Sumac Roasted Sweet Potatoes
Sumac roasted sweet potatoes are a natural! The bright, citrusy flavor of the sumac balances the sweetness of the potatoes perfectly.
When I think about what makes the Thanksgiving plate so mouthwatering-good, it doesn’t take much for me to realize that it’s driven by sweet. Oh, and fat. Yes, there is the salty tenderness (brine it, baby!) of the turkey, the profound savory of the stuffing. But all of that for me is the backdrop to the cranberry and the sweet potatoes.
And not just any cranberry and sweet potatoes. Of course. I’m talking about my mother’s cranberry sauce, my mother’s sweet potatoes, and none other. The sauce is studded with walnuts (the Lebanese can’t keep away from them) and glistening with gems of mandarin orange, green apple, and pineapple.
The sweet potatoes are not marshmallow-topped—to my surprise, really, given the affinity both Mom and I have for anything marshmallow. Instead, Mom candies her potatoes in a buttery, dark brown sugar syrup.
Of all of the dishes, Lebanese and otherwise, I’ve inherited from her through study, practice, osmosis, or any path that will get them into my repertoire, the candied sweet potatoes have eluded me. She says they’re not difficult: boil the potatoes skin on, then slip the skins off when they’re cool enough to handle. Make a caramel-like syrup, pour over potatoes that have been halved in a huge baking dish. All of this she breezes over as though it’s no big thing: It’s just candied sweet potatoes, honey. But there’s more to it, Mama! The potatoes have to be boiled in that initial step…to perfection, not overcooked as mine were in the one attempt I made at the potatoes, with a mushy end result. You have to stay on them, piercing them until you have just the right amount of resistance and give. The syrup also has its nuances. Mine separated, and nothing good came from that.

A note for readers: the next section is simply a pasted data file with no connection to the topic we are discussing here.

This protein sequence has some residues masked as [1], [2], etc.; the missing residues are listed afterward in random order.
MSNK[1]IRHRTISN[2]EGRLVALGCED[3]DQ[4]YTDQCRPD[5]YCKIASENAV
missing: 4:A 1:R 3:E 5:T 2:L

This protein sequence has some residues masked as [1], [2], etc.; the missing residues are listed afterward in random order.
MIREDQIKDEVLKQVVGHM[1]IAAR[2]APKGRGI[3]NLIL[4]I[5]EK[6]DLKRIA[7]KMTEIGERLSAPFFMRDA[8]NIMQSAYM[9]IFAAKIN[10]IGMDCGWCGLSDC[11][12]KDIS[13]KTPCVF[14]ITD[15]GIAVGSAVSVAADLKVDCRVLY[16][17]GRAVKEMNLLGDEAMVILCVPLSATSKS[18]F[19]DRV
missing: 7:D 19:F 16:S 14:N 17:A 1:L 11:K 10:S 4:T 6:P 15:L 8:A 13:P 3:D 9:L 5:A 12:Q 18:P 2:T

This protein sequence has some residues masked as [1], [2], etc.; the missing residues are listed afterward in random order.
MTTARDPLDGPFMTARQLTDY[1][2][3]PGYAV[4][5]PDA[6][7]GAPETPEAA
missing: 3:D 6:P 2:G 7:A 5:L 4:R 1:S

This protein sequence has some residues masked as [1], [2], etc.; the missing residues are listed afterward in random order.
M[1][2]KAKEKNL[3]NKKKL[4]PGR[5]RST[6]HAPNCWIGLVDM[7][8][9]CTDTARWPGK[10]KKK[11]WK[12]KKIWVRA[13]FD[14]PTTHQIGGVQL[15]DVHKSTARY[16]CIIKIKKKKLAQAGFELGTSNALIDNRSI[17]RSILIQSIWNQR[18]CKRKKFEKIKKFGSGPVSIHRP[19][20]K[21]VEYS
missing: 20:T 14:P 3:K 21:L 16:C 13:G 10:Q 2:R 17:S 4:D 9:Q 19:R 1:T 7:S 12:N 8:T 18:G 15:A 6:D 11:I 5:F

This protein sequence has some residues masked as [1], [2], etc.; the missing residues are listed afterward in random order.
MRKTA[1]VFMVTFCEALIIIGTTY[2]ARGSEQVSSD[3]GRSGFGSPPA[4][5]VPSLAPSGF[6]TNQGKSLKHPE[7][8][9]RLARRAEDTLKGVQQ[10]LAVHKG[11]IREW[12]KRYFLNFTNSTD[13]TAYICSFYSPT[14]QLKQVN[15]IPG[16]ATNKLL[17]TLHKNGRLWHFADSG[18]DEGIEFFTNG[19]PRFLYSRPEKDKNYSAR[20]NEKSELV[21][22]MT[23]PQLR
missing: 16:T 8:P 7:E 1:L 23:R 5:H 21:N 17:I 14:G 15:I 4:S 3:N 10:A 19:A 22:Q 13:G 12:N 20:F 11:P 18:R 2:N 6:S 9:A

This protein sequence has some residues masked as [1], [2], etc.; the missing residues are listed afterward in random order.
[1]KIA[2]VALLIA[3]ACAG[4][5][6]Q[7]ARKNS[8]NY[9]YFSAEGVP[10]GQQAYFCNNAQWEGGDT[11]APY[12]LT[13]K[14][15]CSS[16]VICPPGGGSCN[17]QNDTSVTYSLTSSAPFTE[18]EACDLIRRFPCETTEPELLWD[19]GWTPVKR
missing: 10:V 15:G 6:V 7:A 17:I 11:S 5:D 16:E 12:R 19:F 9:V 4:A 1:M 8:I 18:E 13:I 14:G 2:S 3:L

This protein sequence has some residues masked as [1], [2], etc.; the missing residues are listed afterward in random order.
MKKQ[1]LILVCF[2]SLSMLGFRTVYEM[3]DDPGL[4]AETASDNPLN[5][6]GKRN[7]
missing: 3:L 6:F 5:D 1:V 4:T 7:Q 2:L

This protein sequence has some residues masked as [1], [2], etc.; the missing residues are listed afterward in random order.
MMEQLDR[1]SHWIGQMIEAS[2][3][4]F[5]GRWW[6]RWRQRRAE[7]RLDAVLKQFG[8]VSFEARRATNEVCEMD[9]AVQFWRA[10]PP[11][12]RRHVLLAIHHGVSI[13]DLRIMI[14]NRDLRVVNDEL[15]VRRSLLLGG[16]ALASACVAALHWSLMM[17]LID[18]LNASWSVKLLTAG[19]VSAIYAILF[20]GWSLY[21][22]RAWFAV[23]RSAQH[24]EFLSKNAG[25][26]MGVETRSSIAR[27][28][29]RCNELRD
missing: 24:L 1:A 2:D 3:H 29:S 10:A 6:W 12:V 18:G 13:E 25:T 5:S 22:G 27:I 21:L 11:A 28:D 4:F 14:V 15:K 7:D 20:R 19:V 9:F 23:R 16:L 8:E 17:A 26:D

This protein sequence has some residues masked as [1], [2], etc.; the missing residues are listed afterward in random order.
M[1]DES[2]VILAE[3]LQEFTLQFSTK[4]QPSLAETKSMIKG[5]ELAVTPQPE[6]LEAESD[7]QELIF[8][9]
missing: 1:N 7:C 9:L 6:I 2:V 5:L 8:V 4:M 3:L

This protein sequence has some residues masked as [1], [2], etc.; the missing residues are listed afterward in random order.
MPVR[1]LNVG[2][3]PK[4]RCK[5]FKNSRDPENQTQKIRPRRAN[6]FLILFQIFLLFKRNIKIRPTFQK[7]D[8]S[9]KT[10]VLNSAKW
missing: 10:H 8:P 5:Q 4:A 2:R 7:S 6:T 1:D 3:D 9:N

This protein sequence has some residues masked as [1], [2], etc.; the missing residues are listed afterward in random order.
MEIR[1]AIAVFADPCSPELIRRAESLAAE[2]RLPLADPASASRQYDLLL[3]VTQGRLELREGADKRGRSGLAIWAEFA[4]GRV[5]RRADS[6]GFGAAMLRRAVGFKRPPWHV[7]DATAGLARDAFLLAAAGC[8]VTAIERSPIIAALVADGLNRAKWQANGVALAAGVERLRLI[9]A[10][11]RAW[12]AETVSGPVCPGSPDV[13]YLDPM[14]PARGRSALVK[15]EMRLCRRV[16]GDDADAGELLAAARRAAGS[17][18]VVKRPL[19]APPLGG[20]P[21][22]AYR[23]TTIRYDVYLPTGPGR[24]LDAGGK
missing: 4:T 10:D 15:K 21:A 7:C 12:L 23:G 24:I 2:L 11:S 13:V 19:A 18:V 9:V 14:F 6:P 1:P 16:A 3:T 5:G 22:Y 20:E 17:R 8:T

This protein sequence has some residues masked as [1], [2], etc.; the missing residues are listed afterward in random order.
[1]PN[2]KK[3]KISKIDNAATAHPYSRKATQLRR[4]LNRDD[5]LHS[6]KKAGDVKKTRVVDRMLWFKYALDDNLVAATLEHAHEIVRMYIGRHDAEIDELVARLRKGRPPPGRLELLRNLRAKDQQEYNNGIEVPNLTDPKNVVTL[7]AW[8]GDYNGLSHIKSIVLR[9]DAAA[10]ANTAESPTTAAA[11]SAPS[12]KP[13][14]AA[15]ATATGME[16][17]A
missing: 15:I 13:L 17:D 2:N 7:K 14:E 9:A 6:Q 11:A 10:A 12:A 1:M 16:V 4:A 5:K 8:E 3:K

So I decided long ago that I’d only eat Mom’s candied sweet potatoes on Thanksgiving; I work on other things, like the gravy (I start weeks early, making the dark turkey stock, then nurse it all Thanksgiving day to a smooth, rich sauce). The pie, of which I will make at least four. Stay tuned for one of them here shortly.
Then there is my version of sweet potatoes, spiced with sumac, a hit of cayenne, a drizzle of honey, and roasted to a blistery beauty. Easy as it comes. They’re so crazy delicious and unrecognizably different from my mother’s that I could bring them to the Thanksgiving table and there would be no protest.
Other than my own.
Sumac Roasted Sweet Potatoes
- Place a large sheet pan in the oven and heat to 500°F.
- Scrub the sweet potatoes. Leaving the skins on, halve the potatoes crosswise, then halve them lengthwise. Lay the cut-side down and slice the potato crosswise into 2- to 3-inch wedges.
- Place the potato wedges in a large bowl. In a small bowl, whisk the neutral oil, salt, sumac, cayenne, black pepper, and honey until combined. Pour over the potatoes and stir with a large spoon until the potatoes are well coated.
- Remove the sheet pan from the oven reduce the oven to 425°F. Line the pan with parchment. Place the potatoes on the pan, arranging them so they aren’t touching one another.
- Roast the potatoes for 20-30 minutes, turning the potatoes over with tongs halfway through roasting, until they are golden brown and cooked through. Take care not to overcook them.
- Serve the potatoes warm, drizzled with olive oil.
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